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Ad-hoc learner personas

In her discussion of 'learner personas', Huprich defines a persona as:

"a fictional character built that models actual users. It’s not a real person;
Colourful paper silhouettes of three women and two men. The women are orange, green and red and the men are blue and purple.he
© University of Nottingham

In her discussion of ‘learner personas’, Huprich (2019) defines personas as:

a fictional character built that models actual users. It’s not a real person; however, it’s built on common characteristics that your learners share. Personas are built to represent large portions of your user base — in this case, your learners. Who are they? What do they like? What motivates them? What frustrates them? Do they use technology? What are their learning goals? Why are they using your system? Personas can answer all of these questions and more, helping you to make decisions about what kind of training to build, what content to cover, and what format to use.

Using this and what you have learned from Nick and Carina’s contributions:

  • devise an ad hoc student persona for a blended or hybrid course of your choice and explain briefly the implications for your design.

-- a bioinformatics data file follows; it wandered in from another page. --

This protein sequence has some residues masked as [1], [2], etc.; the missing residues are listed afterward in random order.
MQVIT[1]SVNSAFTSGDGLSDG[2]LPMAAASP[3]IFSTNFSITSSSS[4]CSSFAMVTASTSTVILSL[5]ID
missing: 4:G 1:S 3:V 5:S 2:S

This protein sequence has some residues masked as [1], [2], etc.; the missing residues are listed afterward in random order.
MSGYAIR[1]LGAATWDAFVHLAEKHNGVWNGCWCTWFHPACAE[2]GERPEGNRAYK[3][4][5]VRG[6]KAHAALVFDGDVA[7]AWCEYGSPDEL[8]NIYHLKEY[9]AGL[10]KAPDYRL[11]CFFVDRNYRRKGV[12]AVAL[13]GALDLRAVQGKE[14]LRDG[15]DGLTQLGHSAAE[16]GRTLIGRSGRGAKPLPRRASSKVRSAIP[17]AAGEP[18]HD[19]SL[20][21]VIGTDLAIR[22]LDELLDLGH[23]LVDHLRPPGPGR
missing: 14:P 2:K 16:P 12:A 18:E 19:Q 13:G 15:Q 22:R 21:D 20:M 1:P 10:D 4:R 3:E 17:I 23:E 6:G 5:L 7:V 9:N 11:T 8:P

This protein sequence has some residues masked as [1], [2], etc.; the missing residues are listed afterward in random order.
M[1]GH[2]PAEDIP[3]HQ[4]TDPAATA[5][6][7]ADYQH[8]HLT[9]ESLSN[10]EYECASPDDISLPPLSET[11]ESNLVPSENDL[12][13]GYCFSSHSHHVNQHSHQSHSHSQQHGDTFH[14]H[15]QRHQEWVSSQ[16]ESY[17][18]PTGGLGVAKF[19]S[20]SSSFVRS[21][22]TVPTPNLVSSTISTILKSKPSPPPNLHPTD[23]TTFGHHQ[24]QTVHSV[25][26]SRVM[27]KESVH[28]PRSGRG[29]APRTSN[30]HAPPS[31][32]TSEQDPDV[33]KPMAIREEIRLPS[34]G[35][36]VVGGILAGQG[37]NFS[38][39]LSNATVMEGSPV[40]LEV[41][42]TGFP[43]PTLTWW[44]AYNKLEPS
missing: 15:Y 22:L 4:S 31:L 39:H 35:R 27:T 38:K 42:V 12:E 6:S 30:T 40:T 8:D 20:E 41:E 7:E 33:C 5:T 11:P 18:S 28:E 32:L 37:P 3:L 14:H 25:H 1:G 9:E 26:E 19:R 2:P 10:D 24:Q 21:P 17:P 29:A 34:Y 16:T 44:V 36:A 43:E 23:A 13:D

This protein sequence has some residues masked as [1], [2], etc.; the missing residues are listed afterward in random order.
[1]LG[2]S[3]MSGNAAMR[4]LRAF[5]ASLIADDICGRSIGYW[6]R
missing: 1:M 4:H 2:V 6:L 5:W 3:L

Post your persona to comments below. You might also like to draw on the below example that I put together as part of the transition of my own teaching to emergency online provision during the Covid 19 pandemic. The module concerned is an undergraduate Spanish economic history module that is taught in Spanish at the University of Nottingham.

Student persona exemplar

Ana is 21. She lives with 3 other students in a part of the city that has a high student population density. Ana is from a bilingual Spanish/English background. She is a confident user of technology, but has little experience of the type of hybrid delivery using technologies such as Microsoft Teams and Zoom that form the cornerstone of the University’s teaching response to the pandemic. Ana’s working conditions are conducive to remote study. Her housemates are also final year undergraduate students and so understand her need for quiet study. She is self-motivated and very conscientious but can lack self-confidence. One of her concerns is that she has little prior conceptual knowledge to draw upon. Hitherto, she has chosen options that look at Spanish film and literature and not the aspects of social and economic history that this module explores.

© University of Nottingham
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Blended and Hybrid Learning Design in Higher Education

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